Public Affairs

Better work better lives

The Northern Ireland Committee of the Irish Congress of Trade Unions (NIC-ICTU) hosted its Biennial Delegate Conference (BDC) in Derry on 11 and 12 April. The policy setting conference was attended by 250 delegates from the 24 trade unions and 10 Trades Councils affiliated to the ICTU in Northern Ireland, writes John O’Farrell.

The conference debated 38 motions covering a comprehensive agenda of issues relevant to all workers and their families in Northern Ireland. The conference had as a common thread its Better Work Better Lives campaign which promotes decent work, fair pay and real investment for all workers across Northern Ireland.

The conference was addressed by senior trade union figures, such as Patricia King, General Secretary of the ICTU, who told the conference that: “This movement supports the return of devolved power to the Northern Ireland Assembly and Executive. We campaigned for that during the last period of suspension, which ended with the St Andrew’s Agreement a dozen years ago, on the grounds that the interest of working people were better served by locally accountable politicians.

“Democracy, accountability, human rights protections, pledges of equality, devolved powers over the economy, the health services, the education system and employment laws – those were the values we championed and the potential in the Agreement which we supported. We want to see that spirit of ‘98 regained and we want to see the Agreement implemented and completed.”

King was speaking the day after the unions hosted a photo-op at Stormont to mark the role played by civil society in the formation and development (and protection) of the peace process.

“One of the messages we will be delivering today to our political class comes from our experience as negotiators,” said ICTU Assistant General Secretary Owen Reidy. “No matter how painful, it is not a bad thing to compromise sometimes, and to earn the trust of your adversaries, for the long-term betterment of everybody concerned.”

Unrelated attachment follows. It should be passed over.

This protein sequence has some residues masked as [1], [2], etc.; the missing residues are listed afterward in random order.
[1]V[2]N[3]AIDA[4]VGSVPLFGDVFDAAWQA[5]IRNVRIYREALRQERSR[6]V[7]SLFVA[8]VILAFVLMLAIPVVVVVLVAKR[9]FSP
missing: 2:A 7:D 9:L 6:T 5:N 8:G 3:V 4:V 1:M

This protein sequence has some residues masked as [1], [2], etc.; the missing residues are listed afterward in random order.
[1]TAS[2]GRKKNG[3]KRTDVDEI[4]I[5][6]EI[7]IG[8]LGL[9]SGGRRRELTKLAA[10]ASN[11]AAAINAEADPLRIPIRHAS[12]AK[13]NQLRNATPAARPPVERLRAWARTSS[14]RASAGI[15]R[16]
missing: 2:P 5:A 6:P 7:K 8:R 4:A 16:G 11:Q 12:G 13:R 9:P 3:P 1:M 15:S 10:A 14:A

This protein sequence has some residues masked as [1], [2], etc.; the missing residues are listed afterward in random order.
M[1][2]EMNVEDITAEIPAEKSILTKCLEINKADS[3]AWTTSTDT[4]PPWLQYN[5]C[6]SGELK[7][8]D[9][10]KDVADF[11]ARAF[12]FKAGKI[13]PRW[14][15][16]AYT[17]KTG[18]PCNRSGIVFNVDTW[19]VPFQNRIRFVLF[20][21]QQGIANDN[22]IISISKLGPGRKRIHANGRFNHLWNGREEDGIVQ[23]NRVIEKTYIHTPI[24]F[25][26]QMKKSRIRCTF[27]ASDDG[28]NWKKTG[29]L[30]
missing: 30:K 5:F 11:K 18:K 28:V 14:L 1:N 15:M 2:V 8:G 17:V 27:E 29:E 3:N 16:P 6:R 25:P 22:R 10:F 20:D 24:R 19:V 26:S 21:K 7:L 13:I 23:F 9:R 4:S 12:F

Unions mark the role played by civil society in the peace process at Stormont.

“Our movement, as the largest cross community representative body in Northern Ireland has a right and indeed an obligation to influence public policy in the interest of workers.”

Speaking the following day at the conference, Reidy said the unions should celebrate their successes, such as the UCU members who went on strike to protect their pensions and the Bombardier shop stewards from UNITE and GMB “who faced a daunting task in challenging the crazy prospect of facing a 300 per cent tariff on their work”. “They took their campaign across Northern Ireland, the UK and internationally. They argued with reason, they stood up for their workforce and they won,” he said.

The conference, which sets common policy goals for Northern Ireland’s trade union movement for the next two years, discussed and voted upon motions on topics including:

• Brexit;

• the political impasse at Stormont;

• defending the Belfast/Good Friday Agreement;

• harassment in the workplace and other equality matters;

• developing an industrial strategy;

• celebrating the NHS on its 70th anniversary;

• gaining real terms pay rises for working families; and

• the policy priorities of the Better Work Better Lives Campaign.

Reidy made an important call for a new initiative to re-engage more people: “The trade union movement is unified in its determination to achieve decent wages for quality jobs, promote real investment in public services and gain support for these objectives through a forum on Social Dialogue. Such a collaborative approach is common and successful across most European countries, and has been an effective part of devolved governance in Wales – there is no reason why it could not be a useful means of developing policy in Northern Ireland, regardless of whether Stormont is functioning as fully as we would all like to see.

“We know that a forum for Social Dialogue is not a panacea to all our ills and we would be naïve to think so. It is also not an end in itself, it is a vehicle, a means to an end. We have always been advocates for power sharing in this society and we want it restored. But if it is to be restored it must be vertical as well as horizontal. Our movement, as the largest cross community representative body in Northern Ireland has a right and indeed an obligation to influence public policy in the interest of workers.”

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